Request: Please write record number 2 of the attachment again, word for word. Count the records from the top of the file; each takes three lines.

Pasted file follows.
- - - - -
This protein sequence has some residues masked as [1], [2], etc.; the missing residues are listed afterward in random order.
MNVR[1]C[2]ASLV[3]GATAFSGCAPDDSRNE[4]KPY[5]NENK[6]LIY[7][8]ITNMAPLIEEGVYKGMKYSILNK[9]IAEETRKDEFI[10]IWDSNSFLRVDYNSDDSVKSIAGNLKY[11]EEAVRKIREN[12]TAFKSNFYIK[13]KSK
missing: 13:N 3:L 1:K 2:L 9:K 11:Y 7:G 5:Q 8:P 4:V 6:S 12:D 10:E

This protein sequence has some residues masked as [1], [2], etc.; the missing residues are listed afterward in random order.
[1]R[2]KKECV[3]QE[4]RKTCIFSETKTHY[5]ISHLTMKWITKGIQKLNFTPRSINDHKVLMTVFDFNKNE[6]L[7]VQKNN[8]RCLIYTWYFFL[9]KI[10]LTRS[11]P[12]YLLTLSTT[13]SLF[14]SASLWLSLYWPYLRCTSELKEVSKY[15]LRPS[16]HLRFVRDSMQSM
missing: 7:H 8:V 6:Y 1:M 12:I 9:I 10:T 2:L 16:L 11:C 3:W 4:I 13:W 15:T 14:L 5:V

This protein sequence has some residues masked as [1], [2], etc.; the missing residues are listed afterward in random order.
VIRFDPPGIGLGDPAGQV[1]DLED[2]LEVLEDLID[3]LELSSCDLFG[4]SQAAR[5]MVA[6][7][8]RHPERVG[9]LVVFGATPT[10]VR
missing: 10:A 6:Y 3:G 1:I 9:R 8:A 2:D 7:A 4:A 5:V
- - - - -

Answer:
This protein sequence has some residues masked as [1], [2], etc.; the missing residues are listed afterward in random order.
[1]R[2]KKECV[3]QE[4]RKTCIFSETKTHY[5]ISHLTMKWITKGIQKLNFTPRSINDHKVLMTVFDFNKNE[6]L[7]VQKNN[8]RCLIYTWYFFL[9]KI[10]LTRS[11]P[12]YLLTLSTT[13]SLF[14]SASLWLSLYWPYLRCTSELKEVSKY[15]LRPS[16]HLRFVRDSMQSM
missing: 7:H 8:V 6:Y 1:M 12:I 9:I 10:T 2:L 16:L 11:C 3:W 4:I 13:W 15:T 14:L 5:V